Newswise — NEW ORLEANS (March 17, 2023) — Psoriasis and eczema affect men and women differently, with women needing to take extra precautions when considering treatments if they’re planning for pregnancy. A board-certified dermatologist at the American Academy of Dermatology’s Annual Meeting in New Orleans will discuss the latest treatment options for women living with eczema and psoriasis while taking into account birth control choice, fertility, hormone changes, pregnancy, breastfeeding, and menopause.

“Women may consider their healthcare decisions differently during different stages of their lives,” said board-certified dermatologist Elizabeth Kiracofe, MD, FAAD, who is an expert in eczema and psoriasis in private practice in Chicago. “The potential for motherhood requires constant vigilance in evaluating medical choices, which is why it’s important for women living with eczema and psoriasis to partner with a board-certified dermatologist.”

According to some studies, women are more negatively impacted by eczema and psoriasis and are more likely to experience depression as a result, said Dr. Kiracofe.  

“Some of the most important information that I share with my patients includes that the medicines most commonly used as a first option to treat both eczema and psoriasis do not affect birth control, impact fertility, time to conception, or the ability to breastfeed after pregnancy,” she said. “However, traditional medications that suppress the immune system are often not recommended during pregnancy.”

Some of the safest and most widely utilized treatments for pregnant women with eczema and psoriasis include moisturizers to help the skin’s ability to protect itself, low- to mid-strength corticosteroids to treat mild flares, and phototherapy, which involves exposing the skin to a specific type of ultraviolet light under a dermatologist’s supervision.

“It is an exciting time in dermatology with all the research in eczema and psoriasis bringing about a number of new medicines for our patients,” said Dr. Kiracofe. “These medicines interfere with signals in the body that are thought to cause inflammation, and therefore are effective in reducing itch and clearing the skin for both eczema and psoriasis. What is most exciting about these new medicines is they are becoming more precise at targeting the source of the disease and are increasingly safer and more effective for patients.”  

It is important to note that most of these targeting medicines are not specifically approved for use during pregnancy and often need to be discontinued when planning for a family, she said.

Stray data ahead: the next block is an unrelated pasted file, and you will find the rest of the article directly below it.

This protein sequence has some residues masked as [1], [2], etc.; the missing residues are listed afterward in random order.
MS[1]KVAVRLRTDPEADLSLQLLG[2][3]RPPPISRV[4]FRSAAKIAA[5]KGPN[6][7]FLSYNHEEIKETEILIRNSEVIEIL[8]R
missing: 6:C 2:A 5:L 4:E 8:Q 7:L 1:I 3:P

“That’s why it’s important to bring your dermatologist into the conversation earlier rather than later, so we can connect with your OB-GYN to discuss the best and safest treatment options during pregnancy,” said Dr. Kiracofe. “It is unfortunate to me how often women think they have to stop all treatment during pregnancy, so I am always happy to share that we actually have a number of options with very good safety data. Pregnancy is hard enough without women also having to deal with an itchy rash.” 

Pregnancy registries also play a vital role in helping dermatologists determine what treatment options can best support their patients.

Pregnancy registries collect health information from women who take prescription medicine while pregnant. Researchers compare this information with information about pregnant women who have not taken the medicine to better assess the effectiveness of certain treatments and determine whether there are any potential safety issues.

Like pregnancy, menopause can also affect a woman’s skin. Women who are in menopause may be more prone to developing itchy rashes like eczema or have flares in their psoriasis due to changing hormone levels with aging, which can cause the skin to become thin. A decrease in estrogen can also cause the skin to become more dry and less resilient. 

“It’s important to remember that dermatologists can help women treat their skin conditions during every stage of their lives, especially when they are considering starting a family,” said Dr. Kiracofe. “Our goal is to guide them through a shared decision-making process and support them in deciding which treatment plan is best for their unique situation.”

To find a board-certified dermatologist in your area, visit



More Information

Use of New Therapeutics for Psoriasis and Atopic Dermatitis in Women

Eczema Resource Center
Psoriasis Resource Center


About the AAD

Headquartered in Rosemont, Ill., the American Academy of Dermatology, founded in 1938, is the largest, most influential and most representative of all dermatologic associations. With a membership of more than 20,800 physicians worldwide, the AAD is committed to advancing the diagnosis and medical, surgical, and cosmetic treatment of the skin, hair, and nails; advocating high standards in clinical practice, education and research in dermatology; and supporting and enhancing patient care because skin, hair, and nail conditions can have a serious impact on your health and well-being. For more information, contact the AAD at (888) 462-DERM (3376) or Follow @AADskin on Facebook, Pinterest and YouTube and @AADskin1 on Instagram.


Editor’s note: The AAD does not promote or endorse any products or services. This content is intended as editorial content and should not be embedded with any paid, sponsored or advertorial content as it could be perceived as an AAD endorsement.

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American Academy of Dermatology’s Annual Meeting